January 29, 2008

Colorado Caucus Gains Importance; **Update: Super Tuesday

**Updated and bumped to the top through Super Tuesday--scroll for caucus info**

<---Please take a moment to vote in SP's GOP poll, located to the left in the sidebar. Democrat caucus info/Republican caucus info

9NEWS has a short primer on caucus procedures for Democrats and Republicans

With the Super Duper Tsunami Tuesday Caucus/Primary Electionpalooza (or whatever the MSM is calling it) only 26 days away (thanks Ben for the reminder!), Colorado's relatively obscure caucus should garner not only record turnout with both parties lacking a clear frontrunner, but also increased attention from the candidates:
Colorado is bracing for possible record turnouts in the Feb. 5 presidential caucuses, as state voters get swept up in the country's election fever.

Massive turnouts at the Iowa caucuses and New Hampshire primary indicate that voters want to play a pivotal role in the country's most open presidential seat in more than 50 years. And Colorado voters — on both sides of the aisle — are no different.
. . .
GOP and Democratic Party officials say they are expecting much higher participation at the caucuses than they have had in years. State GOP head Dick Wadhams said the intensity of the race was certain to bring out new attendees.

State Democrats have told their county precincts "to prepare for record turnout," said spokesman Matt Sugar, who noted that his party is involved in numerous caucus trainings.
. . .
Unlike Iowa and New Hampshire, Colorado does not have so-called open caucuses. Only those who registered as a Democrat or Republican by the first week in December can attend the caucuses. Unaffiliateds — the state's second-largest registered group — cannot show up and vote.

The state currently boasts just over 1 million Republicans, 994,575 unaffiliateds and 875,650 Democrats. Unaffiliateds have increased by about 50,000 since March, while Democrats went up about 25,000 and Republicans 12,000.

Colorado is one of more than 20 states taking part in what's known as Super Tuesday. The front-loaded nomination schedule has accelerated the process, which may potentially result in both parties producing a nominee by dawn on Feb. 6.

The country would then have a two-candidate race for nine months — a historical first.
Having a closed caucus will prevent unaffiliateds from skewing either party's selection--giving a clearer picture of what rank-and-file Colorado Democrats and Republicans view as their ideal candidate, while leaving pollsters and bloggers to speculate on just how the 2nd largest voting bloc in Colorado will break come November.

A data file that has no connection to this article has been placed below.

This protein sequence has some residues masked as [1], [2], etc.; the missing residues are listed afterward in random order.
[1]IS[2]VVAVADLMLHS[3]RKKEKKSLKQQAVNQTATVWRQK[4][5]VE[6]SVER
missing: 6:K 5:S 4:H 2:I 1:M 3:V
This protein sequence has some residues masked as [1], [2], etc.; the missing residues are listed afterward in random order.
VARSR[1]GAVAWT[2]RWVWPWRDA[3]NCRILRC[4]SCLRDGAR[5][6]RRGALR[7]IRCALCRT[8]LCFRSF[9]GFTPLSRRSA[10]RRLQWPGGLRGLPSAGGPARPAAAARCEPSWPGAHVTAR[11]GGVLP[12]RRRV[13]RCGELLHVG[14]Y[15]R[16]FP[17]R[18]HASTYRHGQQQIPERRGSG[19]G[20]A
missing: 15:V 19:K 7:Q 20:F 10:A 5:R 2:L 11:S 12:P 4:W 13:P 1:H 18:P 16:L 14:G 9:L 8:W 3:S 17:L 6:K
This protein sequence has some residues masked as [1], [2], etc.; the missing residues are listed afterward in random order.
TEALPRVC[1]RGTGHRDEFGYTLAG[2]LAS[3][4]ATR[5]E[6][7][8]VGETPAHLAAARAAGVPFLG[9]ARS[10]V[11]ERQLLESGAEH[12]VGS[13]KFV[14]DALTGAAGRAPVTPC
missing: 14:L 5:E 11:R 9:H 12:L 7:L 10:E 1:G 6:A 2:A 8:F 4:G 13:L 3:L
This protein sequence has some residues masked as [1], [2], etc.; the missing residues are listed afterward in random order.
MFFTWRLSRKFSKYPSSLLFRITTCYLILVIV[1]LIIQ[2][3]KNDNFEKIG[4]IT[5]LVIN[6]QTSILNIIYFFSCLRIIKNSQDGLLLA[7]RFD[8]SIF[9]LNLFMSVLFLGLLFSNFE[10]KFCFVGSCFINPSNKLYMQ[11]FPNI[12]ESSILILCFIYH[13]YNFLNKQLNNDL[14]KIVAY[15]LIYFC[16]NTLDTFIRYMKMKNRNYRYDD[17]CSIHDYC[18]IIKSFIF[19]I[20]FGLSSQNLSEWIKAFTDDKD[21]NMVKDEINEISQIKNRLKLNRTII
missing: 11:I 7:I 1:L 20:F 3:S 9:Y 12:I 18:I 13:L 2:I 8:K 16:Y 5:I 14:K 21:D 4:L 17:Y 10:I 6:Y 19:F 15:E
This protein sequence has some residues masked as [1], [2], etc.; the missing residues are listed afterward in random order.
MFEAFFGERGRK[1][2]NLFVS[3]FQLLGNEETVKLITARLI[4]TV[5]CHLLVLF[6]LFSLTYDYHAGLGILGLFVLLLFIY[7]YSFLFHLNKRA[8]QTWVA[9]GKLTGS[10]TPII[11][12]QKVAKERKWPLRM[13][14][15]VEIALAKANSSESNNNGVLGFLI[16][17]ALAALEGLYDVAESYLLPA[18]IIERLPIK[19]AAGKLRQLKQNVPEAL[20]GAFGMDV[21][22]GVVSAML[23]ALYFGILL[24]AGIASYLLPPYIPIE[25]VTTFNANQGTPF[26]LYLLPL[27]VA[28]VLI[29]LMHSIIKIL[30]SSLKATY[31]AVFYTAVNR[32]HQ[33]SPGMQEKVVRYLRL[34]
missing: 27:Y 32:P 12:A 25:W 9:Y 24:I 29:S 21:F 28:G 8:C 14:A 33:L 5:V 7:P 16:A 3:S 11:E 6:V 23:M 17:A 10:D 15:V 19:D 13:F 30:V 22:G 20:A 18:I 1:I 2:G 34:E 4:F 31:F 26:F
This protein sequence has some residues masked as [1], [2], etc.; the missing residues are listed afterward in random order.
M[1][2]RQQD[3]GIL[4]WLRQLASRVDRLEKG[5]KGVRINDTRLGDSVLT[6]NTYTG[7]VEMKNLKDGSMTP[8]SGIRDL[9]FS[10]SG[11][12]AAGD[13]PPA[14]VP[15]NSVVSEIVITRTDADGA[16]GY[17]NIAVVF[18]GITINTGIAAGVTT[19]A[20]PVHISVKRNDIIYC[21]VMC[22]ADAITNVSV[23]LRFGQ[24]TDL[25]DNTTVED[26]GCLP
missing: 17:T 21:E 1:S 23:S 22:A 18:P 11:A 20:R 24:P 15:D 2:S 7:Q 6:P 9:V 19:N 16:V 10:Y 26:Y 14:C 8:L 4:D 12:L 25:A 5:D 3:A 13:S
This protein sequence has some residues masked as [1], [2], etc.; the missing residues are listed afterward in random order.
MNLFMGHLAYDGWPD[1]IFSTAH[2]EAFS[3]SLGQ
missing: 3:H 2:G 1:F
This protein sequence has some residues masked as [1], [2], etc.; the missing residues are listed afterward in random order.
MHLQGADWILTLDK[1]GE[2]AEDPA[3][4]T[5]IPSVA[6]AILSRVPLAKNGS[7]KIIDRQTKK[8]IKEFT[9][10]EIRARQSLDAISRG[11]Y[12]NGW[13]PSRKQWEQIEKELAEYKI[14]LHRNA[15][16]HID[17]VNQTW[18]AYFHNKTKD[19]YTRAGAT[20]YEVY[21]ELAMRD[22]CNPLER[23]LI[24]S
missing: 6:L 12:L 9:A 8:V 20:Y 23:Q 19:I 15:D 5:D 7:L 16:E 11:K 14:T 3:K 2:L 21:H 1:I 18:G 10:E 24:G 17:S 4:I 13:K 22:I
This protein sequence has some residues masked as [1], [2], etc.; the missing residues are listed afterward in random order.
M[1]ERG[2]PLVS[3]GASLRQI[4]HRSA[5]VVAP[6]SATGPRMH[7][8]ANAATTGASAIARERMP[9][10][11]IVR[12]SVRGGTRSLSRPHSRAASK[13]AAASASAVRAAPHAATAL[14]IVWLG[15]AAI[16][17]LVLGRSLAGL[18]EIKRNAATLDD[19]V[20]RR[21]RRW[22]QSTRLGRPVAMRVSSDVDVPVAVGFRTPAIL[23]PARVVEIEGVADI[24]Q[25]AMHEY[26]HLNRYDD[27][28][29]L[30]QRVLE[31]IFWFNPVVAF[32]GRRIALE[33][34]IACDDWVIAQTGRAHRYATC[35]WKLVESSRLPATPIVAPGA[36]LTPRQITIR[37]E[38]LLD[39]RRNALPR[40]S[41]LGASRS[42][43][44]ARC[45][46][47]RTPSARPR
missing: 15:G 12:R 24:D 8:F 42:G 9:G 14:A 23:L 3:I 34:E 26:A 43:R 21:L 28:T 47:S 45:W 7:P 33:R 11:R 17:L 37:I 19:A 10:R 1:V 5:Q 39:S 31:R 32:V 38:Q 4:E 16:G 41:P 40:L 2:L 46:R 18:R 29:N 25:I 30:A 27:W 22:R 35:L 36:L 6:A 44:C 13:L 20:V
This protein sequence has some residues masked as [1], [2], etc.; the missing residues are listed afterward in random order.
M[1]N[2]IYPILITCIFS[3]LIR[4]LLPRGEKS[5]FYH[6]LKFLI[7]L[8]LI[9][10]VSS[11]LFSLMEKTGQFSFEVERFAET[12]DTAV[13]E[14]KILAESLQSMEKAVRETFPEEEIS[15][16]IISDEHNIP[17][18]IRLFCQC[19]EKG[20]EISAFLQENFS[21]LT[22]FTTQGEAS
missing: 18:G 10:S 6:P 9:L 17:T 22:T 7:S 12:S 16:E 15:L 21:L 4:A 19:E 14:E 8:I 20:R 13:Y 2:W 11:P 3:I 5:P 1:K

Ben DeGrow has a good roundup of Colorado caucus information
, including Jefferson and Douglas County GOP caucus gathering information and links. More from Colorado GOP Chairman Dick Wadhams.

Denver County GOP caucuses are arranged geographically, centered in the 9 State House districts that comprise the county:

District 1 - Kennedy High School
District 2 - Colorado Automobile Dealers Association offices
District 3 - Harvard Gulch Recreation Center, 550 East Iliff (Logan & Iliff)
District 4 - Lake Middle School
District 5 - Tivoli Auditorium, Auraria Campus
District 6 - Location 1: Windsor Gardens, 595 S. Clinton Street (Clinton & Alameda)
Location 2: Central Christian Church, 3690 Cherry Creek Drive South (Garfield & Cherry Creek Drive South)
District 7 - location TBD
District 8 - Park Hill Methodist Church, 5209 Montview Boulevard
District 9 - Hamilton Middle School, 8600 Dartmouth
DemNotes captures the excitement felt on the other side. Not every Democrat, however, knows which lever they will pull in the upcoming election:
Cory Madden, a student at the University of Denver, said part of his class is engaged in a youth voting project to get people involved in the presidential race.

He hasn't registered yet but plans to as a Democrat. However, he doesn't know which Democrat will get his vote.

"[Dude--ed.] I'm just not getting a huge political vibe yet," said Madden, 19, who is originally from Ohio.

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